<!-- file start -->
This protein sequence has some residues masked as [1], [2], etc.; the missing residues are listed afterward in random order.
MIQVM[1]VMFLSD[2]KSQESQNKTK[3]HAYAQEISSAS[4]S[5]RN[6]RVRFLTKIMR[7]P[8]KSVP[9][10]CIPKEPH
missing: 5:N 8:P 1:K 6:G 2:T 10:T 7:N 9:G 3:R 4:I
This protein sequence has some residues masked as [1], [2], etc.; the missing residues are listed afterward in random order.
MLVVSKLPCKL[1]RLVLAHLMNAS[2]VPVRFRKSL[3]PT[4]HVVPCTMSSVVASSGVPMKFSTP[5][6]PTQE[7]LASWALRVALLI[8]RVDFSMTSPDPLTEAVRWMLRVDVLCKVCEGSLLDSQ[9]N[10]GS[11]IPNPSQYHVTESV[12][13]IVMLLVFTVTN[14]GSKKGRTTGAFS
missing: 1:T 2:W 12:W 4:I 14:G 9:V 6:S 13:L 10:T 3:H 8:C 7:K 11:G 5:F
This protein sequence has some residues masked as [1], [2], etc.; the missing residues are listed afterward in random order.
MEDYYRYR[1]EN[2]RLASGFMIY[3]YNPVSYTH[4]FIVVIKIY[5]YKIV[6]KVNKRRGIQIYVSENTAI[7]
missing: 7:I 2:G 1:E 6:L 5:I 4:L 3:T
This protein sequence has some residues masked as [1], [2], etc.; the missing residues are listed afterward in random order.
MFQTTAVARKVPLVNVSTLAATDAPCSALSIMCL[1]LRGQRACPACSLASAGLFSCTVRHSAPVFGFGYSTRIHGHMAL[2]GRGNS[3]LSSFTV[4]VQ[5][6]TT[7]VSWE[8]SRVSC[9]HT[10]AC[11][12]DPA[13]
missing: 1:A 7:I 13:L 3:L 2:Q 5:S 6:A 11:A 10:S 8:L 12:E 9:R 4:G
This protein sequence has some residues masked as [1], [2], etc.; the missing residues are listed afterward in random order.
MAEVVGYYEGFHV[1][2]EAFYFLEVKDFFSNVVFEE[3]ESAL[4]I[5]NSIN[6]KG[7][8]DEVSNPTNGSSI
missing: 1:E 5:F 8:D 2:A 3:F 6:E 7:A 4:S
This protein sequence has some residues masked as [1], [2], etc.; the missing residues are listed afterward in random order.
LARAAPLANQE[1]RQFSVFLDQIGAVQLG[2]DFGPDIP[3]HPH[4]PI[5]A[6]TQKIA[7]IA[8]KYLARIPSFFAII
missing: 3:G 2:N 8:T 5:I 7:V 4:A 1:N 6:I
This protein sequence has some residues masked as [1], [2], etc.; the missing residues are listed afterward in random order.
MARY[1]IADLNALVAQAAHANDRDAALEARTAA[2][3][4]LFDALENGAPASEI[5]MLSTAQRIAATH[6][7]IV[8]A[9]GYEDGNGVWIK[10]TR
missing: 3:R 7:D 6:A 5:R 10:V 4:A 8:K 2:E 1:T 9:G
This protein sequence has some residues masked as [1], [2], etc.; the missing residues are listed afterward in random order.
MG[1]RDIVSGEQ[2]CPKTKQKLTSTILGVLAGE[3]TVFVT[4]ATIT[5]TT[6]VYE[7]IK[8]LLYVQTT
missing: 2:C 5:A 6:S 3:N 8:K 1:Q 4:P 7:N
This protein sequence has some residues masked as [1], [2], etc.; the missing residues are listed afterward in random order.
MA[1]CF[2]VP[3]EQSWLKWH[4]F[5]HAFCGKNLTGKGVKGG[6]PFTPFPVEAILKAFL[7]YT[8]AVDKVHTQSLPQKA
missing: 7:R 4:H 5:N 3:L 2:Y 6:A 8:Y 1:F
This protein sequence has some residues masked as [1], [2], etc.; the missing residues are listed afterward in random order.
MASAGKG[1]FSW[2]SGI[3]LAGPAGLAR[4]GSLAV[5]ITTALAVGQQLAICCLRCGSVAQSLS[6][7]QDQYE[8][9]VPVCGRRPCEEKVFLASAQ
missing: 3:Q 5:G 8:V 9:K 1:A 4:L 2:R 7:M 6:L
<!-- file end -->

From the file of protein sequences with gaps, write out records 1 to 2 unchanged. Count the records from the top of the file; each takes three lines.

This protein sequence has some residues masked as [1], [2], etc.; the missing residues are listed afterward in random order.
MIQVM[1]VMFLSD[2]KSQESQNKTK[3]HAYAQEISSAS[4]S[5]RN[6]RVRFLTKIMR[7]P[8]KSVP[9][10]CIPKEPH
missing: 5:N 8:P 1:K 6:G 2:T 10:T 7:N 9:G 3:R 4:I
This protein sequence has some residues masked as [1], [2], etc.; the missing residues are listed afterward in random order.
MLVVSKLPCKL[1]RLVLAHLMNAS[2]VPVRFRKSL[3]PT[4]HVVPCTMSSVVASSGVPMKFSTP[5][6]PTQE[7]LASWALRVALLI[8]RVDFSMTSPDPLTEAVRWMLRVDVLCKVCEGSLLDSQ[9]N[10]GS[11]IPNPSQYHVTESV[12][13]IVMLLVFTVTN[14]GSKKGRTTGAFS
missing: 1:T 2:W 12:W 4:I 14:G 9:V 6:S 13:L 10:T 3:H 8:C 7:K 11:G 5:F